Specifically, in his first motion to dismiss, dated October 19, 1981, the defendant argued: "7. As to the Second Count, for the reason that one cannot be guilty of capital felony murder on the basis of aiding and abetting capital felony murder." In his second motion to dismiss, dated December 21, 1981, the defendant argued: "3. As to count two for the reason that by its language Section 53a-54b requires that a person commit as a principal (and not as an aider or abetter) one of the eight substantive crimes listed. Specifically, Section 53a-54b (2) requires that the defendant commit murder after being hired to commit same for pecuniary gain. Count two alleges that co-defendant Burke hired co-defendant McGann to commit murder and that the actual murder was committed by `a person or persons, including James Y. Hope.' There is no allegation that Burke hired Hope. Consequently, the count fails to allege the offense of capital felony murder." Finally, in his third motion to dismiss, dated June 29, 1983, the defendant asserted: "1. Count two alleges a violation of Connecticut Gen. Stat. 53a-54b (2), capital felony murder. The indictment alleges that Geraldine Burke hired John McGann for his pecuniary gain, for the purpose of causing the death of her husband, Donald C. Burke. The indictment fails to allege, however, that John McGann murdered Donald C. Burke. Section 53a-54b (2) requires that the `hiree' commit the murder. The indictment alleges that Donald C. Burke `was murdered by a person or persons, including said James Y. Hope. . . .'
"The Defendant, of course, has taken the position that the person hired must be `a defendant,' i.e. James Y. Hope, (see paragraph 3), a position rejected by the [trial] Court.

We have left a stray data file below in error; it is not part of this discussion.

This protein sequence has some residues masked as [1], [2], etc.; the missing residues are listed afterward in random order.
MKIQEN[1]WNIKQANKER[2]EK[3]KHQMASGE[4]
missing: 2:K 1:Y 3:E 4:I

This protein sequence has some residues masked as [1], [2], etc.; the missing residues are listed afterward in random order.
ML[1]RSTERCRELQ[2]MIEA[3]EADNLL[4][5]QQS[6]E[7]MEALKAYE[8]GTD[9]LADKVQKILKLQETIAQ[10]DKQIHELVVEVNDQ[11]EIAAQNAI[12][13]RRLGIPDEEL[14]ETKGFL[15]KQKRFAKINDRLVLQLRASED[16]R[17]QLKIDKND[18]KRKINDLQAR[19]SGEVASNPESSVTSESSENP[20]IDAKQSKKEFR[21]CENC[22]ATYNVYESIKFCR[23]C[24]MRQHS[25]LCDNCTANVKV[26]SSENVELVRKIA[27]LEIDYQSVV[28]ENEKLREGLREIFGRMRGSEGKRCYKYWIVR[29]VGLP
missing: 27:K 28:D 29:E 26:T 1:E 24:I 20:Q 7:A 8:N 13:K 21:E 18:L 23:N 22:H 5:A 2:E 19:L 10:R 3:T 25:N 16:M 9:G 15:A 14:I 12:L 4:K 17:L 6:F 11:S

"2. Section 53a-54b (2) requires that the person hired be a `defendant.' This is an essential element of the crime. The indictment fails to allege that McGann is `a defendant.'
"3. By use of the phrase `a defendant' Section 53a-54b (2) requires that the person hired be the defendant on trial, i.e. James Y. Hope. The indictment fails to allege this element of the crime. Instead, it alleges that Geraldine Burke hired John McGann."
Thus, the defendant's position was consistent throughout. He argued that count two of the indictment did not allege that the murder was committed by the hiree. In short, the defendant contended prior to trial that the state had failed to allege the proper nexus between the hiree and the murder. Moreover, in its memorandum of decision on the defendant's motion to dismiss count two, the trial court wrote: "An essential element of the crime of capital felony murder under Section 53a-54b (2) is that the person who commits the murder be the one hired to commit it. In the present case, the second count of the indictment alleges that `Geraldine Burke hired John McGann for his pecuniary gain, for the purpose of causing the death of . . . Donald C. Burke, and . . . the said Donald C. Burke was murdered by a person or persons including said JAMES Y. HOPE.' The indictment alleges no connection between the allegation that John McGann was hired for pecuniary gain to cause the death of the victim and the allegation that the defendant murdered the victim.
"An allegation which links pecuniary gain to the murder is required in an indictment under section [ 53a-54b (2)]. It must be alleged that John McGann, the hiree for pecuniary gain, actually participated in the murder or, at a minimum, that the person or persons who committed the murder did so as John McGann's agents. Because of the absence of any allegation as to this essential element of the crime of capital felony murder, the second count of the indictment is defective." (Emphasis added.)
The state's argument therefore fails because the defendant did not wait to move to dismiss the second count of the indictment until after the jury had been sworn. Rather, the record fully sustains the defendant's position that he had moved twice prior to trial to have the second count dismissed because the indictment failed to allege a proper nexus between the hiree and the murder.